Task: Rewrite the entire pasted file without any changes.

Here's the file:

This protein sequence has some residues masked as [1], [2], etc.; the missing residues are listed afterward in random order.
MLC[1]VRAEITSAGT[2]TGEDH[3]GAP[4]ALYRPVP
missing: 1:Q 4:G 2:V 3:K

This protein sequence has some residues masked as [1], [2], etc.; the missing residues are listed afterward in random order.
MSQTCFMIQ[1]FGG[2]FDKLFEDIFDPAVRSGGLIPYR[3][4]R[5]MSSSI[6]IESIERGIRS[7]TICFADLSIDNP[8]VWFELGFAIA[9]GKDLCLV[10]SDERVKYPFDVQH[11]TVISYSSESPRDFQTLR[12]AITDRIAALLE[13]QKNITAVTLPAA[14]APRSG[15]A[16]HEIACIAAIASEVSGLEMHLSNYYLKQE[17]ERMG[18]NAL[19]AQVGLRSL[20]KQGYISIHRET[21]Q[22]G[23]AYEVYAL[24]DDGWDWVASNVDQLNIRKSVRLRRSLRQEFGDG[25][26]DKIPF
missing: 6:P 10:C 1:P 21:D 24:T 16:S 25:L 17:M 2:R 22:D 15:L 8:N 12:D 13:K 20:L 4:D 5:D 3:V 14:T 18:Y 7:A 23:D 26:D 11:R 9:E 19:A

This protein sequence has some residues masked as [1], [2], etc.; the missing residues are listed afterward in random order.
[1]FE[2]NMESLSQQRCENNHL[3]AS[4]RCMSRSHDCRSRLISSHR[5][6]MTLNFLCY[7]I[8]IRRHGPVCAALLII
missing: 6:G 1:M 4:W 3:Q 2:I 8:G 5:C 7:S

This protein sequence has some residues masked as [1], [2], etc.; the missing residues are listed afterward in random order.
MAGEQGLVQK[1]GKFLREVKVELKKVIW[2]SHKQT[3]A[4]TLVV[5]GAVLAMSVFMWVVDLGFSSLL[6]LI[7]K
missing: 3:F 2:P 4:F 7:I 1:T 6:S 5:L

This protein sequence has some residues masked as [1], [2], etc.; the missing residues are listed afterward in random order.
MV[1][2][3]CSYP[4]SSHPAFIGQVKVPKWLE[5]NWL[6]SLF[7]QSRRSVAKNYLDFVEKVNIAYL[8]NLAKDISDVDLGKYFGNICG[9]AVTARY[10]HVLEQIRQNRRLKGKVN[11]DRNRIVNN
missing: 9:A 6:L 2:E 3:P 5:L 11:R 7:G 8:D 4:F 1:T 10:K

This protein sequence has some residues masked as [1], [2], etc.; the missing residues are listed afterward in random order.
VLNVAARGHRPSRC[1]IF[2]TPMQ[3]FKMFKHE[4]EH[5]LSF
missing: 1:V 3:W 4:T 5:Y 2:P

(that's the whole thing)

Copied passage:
This protein sequence has some residues masked as [1], [2], etc.; the missing residues are listed afterward in random order.
MLC[1]VRAEITSAGT[2]TGEDH[3]GAP[4]ALYRPVP
missing: 1:Q 4:G 2:V 3:K

This protein sequence has some residues masked as [1], [2], etc.; the missing residues are listed afterward in random order.
MSQTCFMIQ[1]FGG[2]FDKLFEDIFDPAVRSGGLIPYR[3][4]R[5]MSSSI[6]IESIERGIRS[7]TICFADLSIDNP[8]VWFELGFAIA[9]GKDLCLV[10]SDERVKYPFDVQH[11]TVISYSSESPRDFQTLR[12]AITDRIAALLE[13]QKNITAVTLPAA[14]APRSG[15]A[16]HEIACIAAIASEVSGLEMHLSNYYLKQE[17]ERMG[18]NAL[19]AQVGLRSL[20]KQGYISIHRET[21]Q[22]G[23]AYEVYAL[24]DDGWDWVASNVDQLNIRKSVRLRRSLRQEFGDG[25][26]DKIPF
missing: 6:P 10:C 1:P 21:D 24:T 16:S 25:L 17:M 2:R 22:D 15:L 8:N 12:D 13:K 20:L 4:D 5:D 3:V 14:T 18:Y 7:A 23:D 26:D 11:R 9:E 19:A

This protein sequence has some residues masked as [1], [2], etc.; the missing residues are listed afterward in random order.
[1]FE[2]NMESLSQQRCENNHL[3]AS[4]RCMSRSHDCRSRLISSHR[5][6]MTLNFLCY[7]I[8]IRRHGPVCAALLII
missing: 6:G 1:M 4:W 3:Q 2:I 8:G 5:C 7:S

This protein sequence has some residues masked as [1], [2], etc.; the missing residues are listed afterward in random order.
MAGEQGLVQK[1]GKFLREVKVELKKVIW[2]SHKQT[3]A[4]TLVV[5]GAVLAMSVFMWVVDLGFSSLL[6]LI[7]K
missing: 3:F 2:P 4:F 7:I 1:T 6:S 5:L

This protein sequence has some residues masked as [1], [2], etc.; the missing residues are listed afterward in random order.
MV[1][2][3]CSYP[4]SSHPAFIGQVKVPKWLE[5]NWL[6]SLF[7]QSRRSVAKNYLDFVEKVNIAYL[8]NLAKDISDVDLGKYFGNICG[9]AVTARY[10]HVLEQIRQNRRLKGKVN[11]DRNRIVNN
missing: 9:A 6:L 2:E 3:P 5:L 11:R 7:G 8:D 4:F 1:T 10:K

This protein sequence has some residues masked as [1], [2], etc.; the missing residues are listed afterward in random order.
VLNVAARGHRPSRC[1]IF[2]TPMQ[3]FKMFKHE[4]EH[5]LSF
missing: 1:V 3:W 4:T 5:Y 2:P